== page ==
LeBron, Cavs down Warriors, force Game 7
CLEVELAND — From the edge of elimination to the brink of history.
LeBron James and the Cleveland Cavaliers have pushed the NBA Finals to their limit. Game 7 is necessary.
James scored 41 points, delivering another magnificent performance with the season on the line, Kyrie Irving added 23 and the Cavs sent the finals packing for California by beating the rattled Golden State Warriors 115-101 on Thursday night to even this unpredictable series and force a decisive finale.
Cleveland saved its season for the second time in four days and will head back to Oakland's Oracle Arena for Sunday's climactic game with a chance to become the first team to overcome a 3-1 deficit in the NBA Finals, and more importantly, give this title-starved city its first major sports championship since Dec. 27, 1964.
"I want to win for sure," said James, who added 11 assists, eight rebounds and again outplayed MVP Stephen Curry. "But I want to give everything I've got and we'll see what happens. We forced a Game 7. It's going to be a fun one."
The Warriors never imagined being in this spot. The defending champions, who powered their way to a record 73 wins in the regular season, won the first two games by 48 combined points. But Curry and Co. have lost their touch, their poise and are in danger of seeing their historic season — and a second title — vanish.
Curry was ejected with 4:22 left after he was called for his sixth personal foul, cursed several times at an official and fired his mouthpiece into the front row, striking a fan. Curry finished with 30 points, Klay Thompson had 25 and Draymond Green, back from a one-game suspension, had 10 rebounds.
Warriors coach Steve Kerr felt the officiating was biased against Curry.
"He gets six fouls called on him, three of them were absolutely ridiculous," Kerr said. "As the MVP of the league, we're talking about these touch fouls in the NBA Finals. I'm happy he threw his mouthpiece."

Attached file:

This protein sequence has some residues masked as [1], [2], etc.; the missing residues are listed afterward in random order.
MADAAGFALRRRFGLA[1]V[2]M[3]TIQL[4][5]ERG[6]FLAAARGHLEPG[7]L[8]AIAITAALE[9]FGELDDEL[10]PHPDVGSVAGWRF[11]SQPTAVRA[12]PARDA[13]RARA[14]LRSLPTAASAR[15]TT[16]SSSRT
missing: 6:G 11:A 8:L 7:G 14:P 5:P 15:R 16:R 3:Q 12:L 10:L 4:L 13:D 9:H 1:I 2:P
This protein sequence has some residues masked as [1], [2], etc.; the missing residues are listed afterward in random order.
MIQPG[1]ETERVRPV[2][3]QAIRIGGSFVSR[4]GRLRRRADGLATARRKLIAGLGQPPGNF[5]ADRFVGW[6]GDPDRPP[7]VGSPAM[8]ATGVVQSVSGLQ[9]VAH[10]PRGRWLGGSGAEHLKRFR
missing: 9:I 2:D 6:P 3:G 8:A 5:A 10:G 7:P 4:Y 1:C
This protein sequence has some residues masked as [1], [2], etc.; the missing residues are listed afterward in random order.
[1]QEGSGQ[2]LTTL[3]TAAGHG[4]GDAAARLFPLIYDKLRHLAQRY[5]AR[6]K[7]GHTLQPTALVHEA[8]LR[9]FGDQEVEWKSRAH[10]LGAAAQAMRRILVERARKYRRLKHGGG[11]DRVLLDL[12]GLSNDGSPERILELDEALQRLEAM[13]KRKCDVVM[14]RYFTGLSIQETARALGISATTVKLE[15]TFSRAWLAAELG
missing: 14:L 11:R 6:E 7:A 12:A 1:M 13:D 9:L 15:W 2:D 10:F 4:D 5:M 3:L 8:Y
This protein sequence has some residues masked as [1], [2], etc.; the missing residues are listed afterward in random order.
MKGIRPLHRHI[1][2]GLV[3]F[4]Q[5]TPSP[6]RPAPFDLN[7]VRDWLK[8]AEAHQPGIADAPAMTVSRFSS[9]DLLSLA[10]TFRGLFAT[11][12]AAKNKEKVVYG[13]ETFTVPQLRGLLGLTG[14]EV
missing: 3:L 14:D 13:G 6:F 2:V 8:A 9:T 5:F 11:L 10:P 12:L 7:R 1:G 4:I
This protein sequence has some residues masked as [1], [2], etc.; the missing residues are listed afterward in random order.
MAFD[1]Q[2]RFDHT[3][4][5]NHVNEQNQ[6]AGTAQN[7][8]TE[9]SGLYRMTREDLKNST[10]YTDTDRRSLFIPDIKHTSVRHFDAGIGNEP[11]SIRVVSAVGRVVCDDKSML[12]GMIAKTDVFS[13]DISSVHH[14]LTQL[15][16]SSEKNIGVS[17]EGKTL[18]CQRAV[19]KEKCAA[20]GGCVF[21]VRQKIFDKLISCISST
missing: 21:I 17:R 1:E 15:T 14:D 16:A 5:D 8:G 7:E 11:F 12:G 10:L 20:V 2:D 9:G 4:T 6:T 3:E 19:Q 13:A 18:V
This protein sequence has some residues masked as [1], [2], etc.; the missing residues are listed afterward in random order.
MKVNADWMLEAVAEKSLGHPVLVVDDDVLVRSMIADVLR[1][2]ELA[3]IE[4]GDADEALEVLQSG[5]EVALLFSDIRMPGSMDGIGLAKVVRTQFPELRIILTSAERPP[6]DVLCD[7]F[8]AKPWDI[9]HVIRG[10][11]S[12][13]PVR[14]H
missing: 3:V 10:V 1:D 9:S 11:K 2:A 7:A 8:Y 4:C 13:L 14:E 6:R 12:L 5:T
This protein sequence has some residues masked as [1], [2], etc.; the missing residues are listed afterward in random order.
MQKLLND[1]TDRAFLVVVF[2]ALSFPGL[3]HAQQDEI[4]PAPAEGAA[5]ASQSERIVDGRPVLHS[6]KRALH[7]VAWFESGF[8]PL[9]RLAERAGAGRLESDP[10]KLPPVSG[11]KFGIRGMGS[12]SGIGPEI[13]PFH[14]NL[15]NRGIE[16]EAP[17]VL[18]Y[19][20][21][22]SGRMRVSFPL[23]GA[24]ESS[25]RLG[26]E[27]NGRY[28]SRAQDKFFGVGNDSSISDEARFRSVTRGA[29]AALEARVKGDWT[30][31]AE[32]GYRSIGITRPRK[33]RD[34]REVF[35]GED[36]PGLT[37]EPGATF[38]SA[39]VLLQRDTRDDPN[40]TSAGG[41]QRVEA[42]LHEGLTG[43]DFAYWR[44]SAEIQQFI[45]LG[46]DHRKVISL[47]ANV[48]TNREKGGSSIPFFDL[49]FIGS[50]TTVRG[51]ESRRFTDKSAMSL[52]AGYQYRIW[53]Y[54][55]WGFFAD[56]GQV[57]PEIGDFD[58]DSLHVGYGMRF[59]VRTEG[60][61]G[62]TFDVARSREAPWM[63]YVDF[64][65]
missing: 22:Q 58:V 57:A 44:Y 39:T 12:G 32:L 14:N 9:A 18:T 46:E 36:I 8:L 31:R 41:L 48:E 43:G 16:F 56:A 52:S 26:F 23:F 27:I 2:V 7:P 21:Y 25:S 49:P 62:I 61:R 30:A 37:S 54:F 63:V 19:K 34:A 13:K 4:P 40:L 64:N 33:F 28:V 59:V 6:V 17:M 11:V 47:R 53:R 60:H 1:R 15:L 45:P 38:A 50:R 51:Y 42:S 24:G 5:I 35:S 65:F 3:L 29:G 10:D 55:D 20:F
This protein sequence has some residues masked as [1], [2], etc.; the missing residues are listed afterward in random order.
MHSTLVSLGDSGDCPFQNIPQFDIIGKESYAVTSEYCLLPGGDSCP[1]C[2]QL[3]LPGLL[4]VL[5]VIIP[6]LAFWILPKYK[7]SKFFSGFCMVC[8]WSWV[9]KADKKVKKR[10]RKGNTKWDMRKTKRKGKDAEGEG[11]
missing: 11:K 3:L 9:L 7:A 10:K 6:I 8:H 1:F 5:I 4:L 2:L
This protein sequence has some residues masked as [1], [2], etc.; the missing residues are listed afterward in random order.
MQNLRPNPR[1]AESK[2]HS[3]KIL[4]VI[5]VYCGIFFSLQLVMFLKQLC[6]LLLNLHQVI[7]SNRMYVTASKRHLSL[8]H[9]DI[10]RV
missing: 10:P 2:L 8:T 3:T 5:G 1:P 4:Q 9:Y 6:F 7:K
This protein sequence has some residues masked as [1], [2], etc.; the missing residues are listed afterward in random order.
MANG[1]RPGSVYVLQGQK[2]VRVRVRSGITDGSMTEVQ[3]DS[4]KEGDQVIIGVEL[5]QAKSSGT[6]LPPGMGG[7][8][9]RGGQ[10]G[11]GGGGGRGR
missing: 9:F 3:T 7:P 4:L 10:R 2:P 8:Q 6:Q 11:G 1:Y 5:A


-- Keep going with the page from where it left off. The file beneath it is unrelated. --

Curry walked off the floor smiling before making the long walk to the locker room.
"I had some stuff I wanted to get off my chest tonight," Curry said. "It was just frustration and I thought it was kind of hilarious how the last two fouls kind of unfolded."
On Wednesday, James called Game 7, "the two best words ever."
He'll live them once more, thanks to a spell-binding effort — the two-time champion had a hand in 27 consecutive points and 35 of 36 during a stretch in the second half — and put away the Warriors after they trimmed a 24-point deficit to seven in the final period. James scored 14 in the fourth before checking out to a thunderous ovation in the final minutes.
"It's LeBron being LeBron," Cavs coach Tyronn Lue said. "He's one of the greatest of all-time. Our back was against the wall and he took it upon himself, him and Kyrie, they put us on their backs. They've got us to where we wanted to be — and that's Game 7."
In typical Cleveland fashion, there were some heart palpitations in the fourth. The Cavs were up 70-46 in the third, and when J.R. Smith blindly dropped a lob pass to a trailing James for a dunk, Quicken Loans shook with noise and thousands of fans packing a plaza outside the building began thinking about where they might spend Father's Day.
The Warriors, though, weren't done. On the same floor where they won their title exactly one year ago, Thompson made a pair of 3-pointers as Golden State, playing without injured center Andrew Bogut, used a 25-10 run to pull within 80-71 entering the final 12 minutes.
But James, as he did while winning two titles in Miami, made sure those belonged to him and extended Cleveland's dream season.
For the Warriors, a golden year is suddenly stained.
"It hasn't gone our way the last two," Curry said. "But I like our chances in Game 7."